Intensification of maternal care by double-mothering boosts cognitive function and hippocampal morphology in the adult offspring

Francesca R. D'Amato, Claudio Zanettini, Carmelo Sgobio, Celeste Sarli, Valentina Carone, Anna Moles, Martine Ammassari-Teule

Research output: Contribution to journalArticlepeer-review


Mice born from high care-giving females show, as adults, low anxiety levels, decreased responsiveness to stress, and substantial improvements in cognitive function and hippocampal plasticity. Given the relevance of this issue for preventing emotional and cognitive abnormalities in high-risk subjects, this study examines the possibility to further enhance the beneficial effects observed in the progeny by augmenting maternal care beyond the highest levels females can display in standard laboratory conditions. This was produced by placing a second female with the dam and its litter in the rearing cage from the partum until pups weaning. Maternal behavior of all females was scored during the first week postpartum, and behavioral indices of emotionality, prestress and poststress corticosterone levels, cognitive performance, and hippocampal morphology were assessed in the adult offspring. We found that pups reared by female dyads received more maternal care than pups reared by dams alone, but as adults, they did not exhibit alterations in emotionality or corticosterone response estimated in basal condition or following restraint stress. Conversely, they showed enhanced performance in hippocampal-dependent tasks including long-term object discrimination, reactivity to spatial change, and fear conditioning together with an increase in dendritic length and spine density in the CA1 region of the hippocampus. In general, the beneficial effects of dyadic maternal care were stronger when both the females were lactating. This study demonstrates that double-mothering exerts a long-term positive control on cognitive function and hippocampal neuronal connectivity. This experimental manipulation, especially if associated with increased feeding, might offer a concrete possibility to limit or reverse the consequences of negative predisposing conditions for normal cognitive development.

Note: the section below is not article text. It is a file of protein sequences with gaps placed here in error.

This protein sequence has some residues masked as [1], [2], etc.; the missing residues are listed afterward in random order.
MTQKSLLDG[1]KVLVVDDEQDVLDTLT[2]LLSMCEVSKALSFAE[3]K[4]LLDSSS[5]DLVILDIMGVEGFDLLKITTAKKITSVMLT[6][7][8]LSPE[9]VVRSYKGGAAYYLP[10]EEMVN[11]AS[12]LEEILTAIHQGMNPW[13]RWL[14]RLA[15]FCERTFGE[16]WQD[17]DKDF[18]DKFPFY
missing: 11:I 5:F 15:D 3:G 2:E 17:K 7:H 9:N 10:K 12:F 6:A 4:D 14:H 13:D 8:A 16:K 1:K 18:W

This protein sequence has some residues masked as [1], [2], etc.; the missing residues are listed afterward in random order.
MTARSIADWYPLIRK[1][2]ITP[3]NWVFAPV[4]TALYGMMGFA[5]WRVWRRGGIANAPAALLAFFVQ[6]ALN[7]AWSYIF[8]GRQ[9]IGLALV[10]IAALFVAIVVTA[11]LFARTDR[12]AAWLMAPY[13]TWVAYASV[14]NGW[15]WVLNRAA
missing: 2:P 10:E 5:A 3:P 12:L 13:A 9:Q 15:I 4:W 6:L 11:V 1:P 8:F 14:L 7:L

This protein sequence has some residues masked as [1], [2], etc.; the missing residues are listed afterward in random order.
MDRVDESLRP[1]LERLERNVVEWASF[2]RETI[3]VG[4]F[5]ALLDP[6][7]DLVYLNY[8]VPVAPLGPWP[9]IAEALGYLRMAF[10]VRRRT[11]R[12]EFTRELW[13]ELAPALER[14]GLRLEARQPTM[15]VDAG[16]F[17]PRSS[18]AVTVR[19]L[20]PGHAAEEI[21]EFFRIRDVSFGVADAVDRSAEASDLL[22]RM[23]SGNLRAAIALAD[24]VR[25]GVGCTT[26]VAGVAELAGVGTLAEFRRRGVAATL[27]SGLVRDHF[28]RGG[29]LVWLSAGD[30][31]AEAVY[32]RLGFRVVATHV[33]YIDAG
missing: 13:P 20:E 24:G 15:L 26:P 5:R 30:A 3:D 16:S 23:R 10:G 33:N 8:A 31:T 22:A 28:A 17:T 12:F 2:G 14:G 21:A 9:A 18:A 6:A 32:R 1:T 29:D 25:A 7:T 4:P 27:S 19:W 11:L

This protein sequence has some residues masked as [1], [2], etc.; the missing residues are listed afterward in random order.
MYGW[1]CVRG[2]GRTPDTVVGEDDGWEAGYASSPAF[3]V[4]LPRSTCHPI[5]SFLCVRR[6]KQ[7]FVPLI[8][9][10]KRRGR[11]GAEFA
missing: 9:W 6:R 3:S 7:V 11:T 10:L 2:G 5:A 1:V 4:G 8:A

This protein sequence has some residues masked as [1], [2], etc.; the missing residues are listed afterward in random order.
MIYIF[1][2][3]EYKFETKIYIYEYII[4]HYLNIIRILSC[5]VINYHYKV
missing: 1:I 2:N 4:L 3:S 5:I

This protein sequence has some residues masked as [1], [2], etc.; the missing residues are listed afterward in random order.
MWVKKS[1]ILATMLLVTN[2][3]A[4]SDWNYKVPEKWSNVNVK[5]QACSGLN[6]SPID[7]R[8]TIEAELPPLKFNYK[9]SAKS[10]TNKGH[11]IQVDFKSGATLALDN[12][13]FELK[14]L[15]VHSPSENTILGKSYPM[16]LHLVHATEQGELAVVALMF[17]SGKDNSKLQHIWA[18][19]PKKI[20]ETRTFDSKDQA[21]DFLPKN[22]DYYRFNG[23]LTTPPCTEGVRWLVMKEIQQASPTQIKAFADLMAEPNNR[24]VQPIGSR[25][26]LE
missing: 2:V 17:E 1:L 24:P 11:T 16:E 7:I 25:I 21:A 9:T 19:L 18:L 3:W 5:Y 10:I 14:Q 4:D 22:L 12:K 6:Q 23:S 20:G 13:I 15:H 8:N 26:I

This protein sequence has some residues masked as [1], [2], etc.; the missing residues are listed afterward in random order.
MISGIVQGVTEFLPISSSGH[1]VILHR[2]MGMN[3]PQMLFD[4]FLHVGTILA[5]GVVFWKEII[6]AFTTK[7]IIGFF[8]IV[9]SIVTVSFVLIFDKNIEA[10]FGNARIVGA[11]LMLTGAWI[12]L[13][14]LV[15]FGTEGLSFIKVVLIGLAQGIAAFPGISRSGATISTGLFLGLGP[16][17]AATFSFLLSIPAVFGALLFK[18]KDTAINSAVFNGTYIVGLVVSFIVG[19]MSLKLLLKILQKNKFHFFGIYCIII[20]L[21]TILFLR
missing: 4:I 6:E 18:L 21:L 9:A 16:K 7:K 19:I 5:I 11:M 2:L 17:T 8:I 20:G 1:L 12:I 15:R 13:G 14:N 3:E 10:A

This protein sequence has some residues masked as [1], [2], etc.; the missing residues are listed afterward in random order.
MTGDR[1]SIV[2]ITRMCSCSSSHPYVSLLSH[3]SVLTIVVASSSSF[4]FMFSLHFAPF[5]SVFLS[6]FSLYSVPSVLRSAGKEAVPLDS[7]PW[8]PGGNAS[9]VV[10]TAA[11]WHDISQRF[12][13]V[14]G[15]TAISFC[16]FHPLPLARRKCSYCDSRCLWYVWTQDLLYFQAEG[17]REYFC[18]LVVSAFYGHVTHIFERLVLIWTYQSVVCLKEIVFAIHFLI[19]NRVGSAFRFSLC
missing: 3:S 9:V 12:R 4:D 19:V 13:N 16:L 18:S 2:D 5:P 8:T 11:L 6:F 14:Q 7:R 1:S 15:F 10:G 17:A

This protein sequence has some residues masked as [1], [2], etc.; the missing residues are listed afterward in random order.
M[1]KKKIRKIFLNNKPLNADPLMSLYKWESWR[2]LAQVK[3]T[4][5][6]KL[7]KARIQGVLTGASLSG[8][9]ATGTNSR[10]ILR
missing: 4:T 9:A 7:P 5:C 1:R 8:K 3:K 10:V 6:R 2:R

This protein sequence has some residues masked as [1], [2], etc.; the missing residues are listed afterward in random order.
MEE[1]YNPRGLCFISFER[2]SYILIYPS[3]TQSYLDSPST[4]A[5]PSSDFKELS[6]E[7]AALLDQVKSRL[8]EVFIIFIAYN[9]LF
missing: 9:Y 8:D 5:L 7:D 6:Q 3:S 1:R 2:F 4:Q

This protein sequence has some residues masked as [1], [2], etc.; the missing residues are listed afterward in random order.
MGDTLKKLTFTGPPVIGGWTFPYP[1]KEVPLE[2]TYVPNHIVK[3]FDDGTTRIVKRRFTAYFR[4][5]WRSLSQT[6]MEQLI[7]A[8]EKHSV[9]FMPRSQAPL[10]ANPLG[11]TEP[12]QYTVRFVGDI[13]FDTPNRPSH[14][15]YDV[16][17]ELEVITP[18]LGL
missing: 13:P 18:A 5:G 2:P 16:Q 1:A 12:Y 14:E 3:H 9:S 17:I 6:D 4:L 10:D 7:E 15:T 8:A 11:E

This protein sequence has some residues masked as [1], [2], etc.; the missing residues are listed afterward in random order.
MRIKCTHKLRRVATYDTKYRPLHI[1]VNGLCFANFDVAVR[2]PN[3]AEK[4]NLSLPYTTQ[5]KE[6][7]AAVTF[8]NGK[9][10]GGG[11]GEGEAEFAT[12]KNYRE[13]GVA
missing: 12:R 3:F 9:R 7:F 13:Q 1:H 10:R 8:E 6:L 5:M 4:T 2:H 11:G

Original languageEnglish
Pages (from-to)298-308
Number of pages11
Issue number3
Publication statusPublished - Mar 2011


  • Cognition
  • Dendrite arbor
  • Dendritic spines
  • Emotionality
  • Hippocampus
  • Maternal behavior
  • Mice

ASJC Scopus subject areas

  • Cognitive Neuroscience


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